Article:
Lampoon review: a forest on the roof
In a city like London, open spaces are often lacking. Life tends to be overcrowded, with no room for nature, which remains limited to parks, but closeness to green and living spaces is beneficial both for the environment and for the mind. London residents do not get the chance to experience nature in the realm of their apartments or building, nor to take care of it. «The roof» says Nichol, «is a platform to do this». Fabrix and Harris Bugg Studio wanted the roof design to be first of all genuine: «we want to do it properly, not just put some grass up there and call it a roof garden». Which is why a lot of thought was put onto the choice of the plants to be planted. We tend to be negative about our cities when talking about sustainability and turn to greener spaces but «nature and humans can come together to make our cities resilient» thanks to «a coexistence that needs to happen» between nature and architecture. Charlotte Harris, director of Harris Bugg Studio, says: «London is the first natural park city: it has so much variety it is basically a forest». The United Nation definition for a natural park is anywhere with more than twenty percent canopy cover; London has twenty-one percent, making it an open forest and being one of the main assets of the city.
The positive impact roof forests can have on cooling down cities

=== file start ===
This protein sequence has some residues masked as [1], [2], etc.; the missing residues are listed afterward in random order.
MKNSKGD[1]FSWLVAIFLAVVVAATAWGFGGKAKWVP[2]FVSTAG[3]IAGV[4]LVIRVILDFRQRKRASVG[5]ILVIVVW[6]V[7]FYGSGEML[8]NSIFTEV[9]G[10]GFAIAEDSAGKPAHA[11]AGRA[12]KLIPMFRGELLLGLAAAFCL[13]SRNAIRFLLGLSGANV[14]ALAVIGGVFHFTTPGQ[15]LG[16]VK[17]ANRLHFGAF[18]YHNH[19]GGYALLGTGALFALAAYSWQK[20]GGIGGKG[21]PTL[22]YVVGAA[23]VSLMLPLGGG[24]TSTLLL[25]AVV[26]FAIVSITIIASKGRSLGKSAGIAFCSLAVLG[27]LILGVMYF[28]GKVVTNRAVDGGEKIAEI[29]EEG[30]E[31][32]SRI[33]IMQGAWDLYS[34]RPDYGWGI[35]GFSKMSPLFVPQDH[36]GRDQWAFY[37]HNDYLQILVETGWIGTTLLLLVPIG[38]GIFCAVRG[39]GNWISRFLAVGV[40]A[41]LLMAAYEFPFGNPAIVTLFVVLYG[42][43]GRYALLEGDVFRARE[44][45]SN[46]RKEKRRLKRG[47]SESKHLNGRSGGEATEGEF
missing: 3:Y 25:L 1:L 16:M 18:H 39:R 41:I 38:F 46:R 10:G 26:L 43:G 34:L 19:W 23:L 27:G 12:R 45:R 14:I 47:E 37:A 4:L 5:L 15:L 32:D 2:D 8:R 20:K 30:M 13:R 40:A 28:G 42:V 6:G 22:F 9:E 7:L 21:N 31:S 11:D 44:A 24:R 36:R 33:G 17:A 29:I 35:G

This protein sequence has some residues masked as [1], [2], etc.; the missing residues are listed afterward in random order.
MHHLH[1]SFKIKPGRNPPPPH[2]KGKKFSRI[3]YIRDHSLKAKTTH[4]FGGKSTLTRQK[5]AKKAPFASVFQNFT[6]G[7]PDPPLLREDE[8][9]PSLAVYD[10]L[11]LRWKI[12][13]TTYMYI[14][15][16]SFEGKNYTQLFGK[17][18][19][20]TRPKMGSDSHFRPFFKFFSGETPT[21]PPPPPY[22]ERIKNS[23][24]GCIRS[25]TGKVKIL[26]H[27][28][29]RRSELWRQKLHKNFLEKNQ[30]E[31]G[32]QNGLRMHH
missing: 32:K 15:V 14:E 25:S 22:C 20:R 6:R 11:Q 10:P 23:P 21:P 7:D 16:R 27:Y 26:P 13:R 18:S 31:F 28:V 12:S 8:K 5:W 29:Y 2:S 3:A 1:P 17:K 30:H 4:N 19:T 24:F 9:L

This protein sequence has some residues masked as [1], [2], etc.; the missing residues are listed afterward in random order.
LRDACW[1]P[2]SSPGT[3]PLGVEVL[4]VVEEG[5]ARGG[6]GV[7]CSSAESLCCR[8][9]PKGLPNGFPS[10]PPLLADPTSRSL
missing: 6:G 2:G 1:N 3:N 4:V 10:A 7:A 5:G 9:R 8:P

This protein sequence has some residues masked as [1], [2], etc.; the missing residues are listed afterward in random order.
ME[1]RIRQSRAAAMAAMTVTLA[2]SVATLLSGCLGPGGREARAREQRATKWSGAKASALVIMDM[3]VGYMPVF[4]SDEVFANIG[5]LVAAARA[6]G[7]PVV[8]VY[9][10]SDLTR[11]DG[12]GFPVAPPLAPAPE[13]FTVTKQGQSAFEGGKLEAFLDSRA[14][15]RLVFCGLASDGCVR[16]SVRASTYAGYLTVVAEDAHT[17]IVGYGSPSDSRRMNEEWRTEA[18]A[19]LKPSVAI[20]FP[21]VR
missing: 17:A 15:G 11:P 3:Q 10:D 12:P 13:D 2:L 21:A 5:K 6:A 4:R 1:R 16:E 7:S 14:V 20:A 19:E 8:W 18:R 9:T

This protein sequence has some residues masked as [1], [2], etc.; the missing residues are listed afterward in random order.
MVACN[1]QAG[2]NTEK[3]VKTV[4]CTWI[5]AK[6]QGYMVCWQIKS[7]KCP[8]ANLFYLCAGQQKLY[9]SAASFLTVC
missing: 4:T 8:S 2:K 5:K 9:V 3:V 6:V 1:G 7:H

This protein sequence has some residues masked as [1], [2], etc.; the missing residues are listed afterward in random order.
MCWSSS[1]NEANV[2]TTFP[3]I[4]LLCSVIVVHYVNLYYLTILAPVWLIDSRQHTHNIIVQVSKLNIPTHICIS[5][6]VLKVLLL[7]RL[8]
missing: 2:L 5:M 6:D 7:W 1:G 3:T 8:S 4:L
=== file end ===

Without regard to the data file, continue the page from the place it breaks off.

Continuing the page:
A 2019 report by Crowther Lab predicts that by 2050 the British capital will have the same temperature of Barcelona. That is why it has to absorb as much Co2 as possible, but also to mitigate the city itself, which is mostly built in materials enhancing heat like steel and concrete. Roof forest can have a positive impact on cooling down cities. Density and scarcity are alternated on the rooftop: «the denser spaces will have a higher concentration of trees giving a sense of exploration, but there will also be edges where the forest will have to overlap with useful spaces». The whole design was developed by «learning from and mimicking the natural landscape». Over a hundred trees will be planted and the canopy cover over the two main terraces is over thirty percent – much higher than UN standards. Given the difficult – or at least different – conditions you find on a rooftop, already grown trees will be planted, making the whole operation «a huge commitment» in terms of difficulty and resources. The partners are determined to «develop and design a commercial project where biodiversity and nature are put at the same rank as people and their work». Nature was not introduced in the project for the benefit of humans, it is an equal beneficiary of the space to be developed. «When you go up on the roof» underlines Harris, «water management has to be carefully considered». Best case scenario, there will be wet winters and dry summers, which makes it convenient to think of a way to store water. Traditional watering systems for rooftops are based on slowing down the natural irrigation. Harris Bugg Studio is going further: rainwater will be held, stored and then used «to mimic the natural water table that you’d see if you were planting underground, using capillary action».
Founded in 2016, Fabrix is a property investment and development business that focuses on the revaluation of overlooked spaces, with the aim of reusing as much as possible combined with design and environmental sustainability.
Harris Bugg Studio
is an award-winning landscape design practice developing projects across Europe and the world. Understanding the spirit and natural availability of each place and using vernacular materials is central to their approach.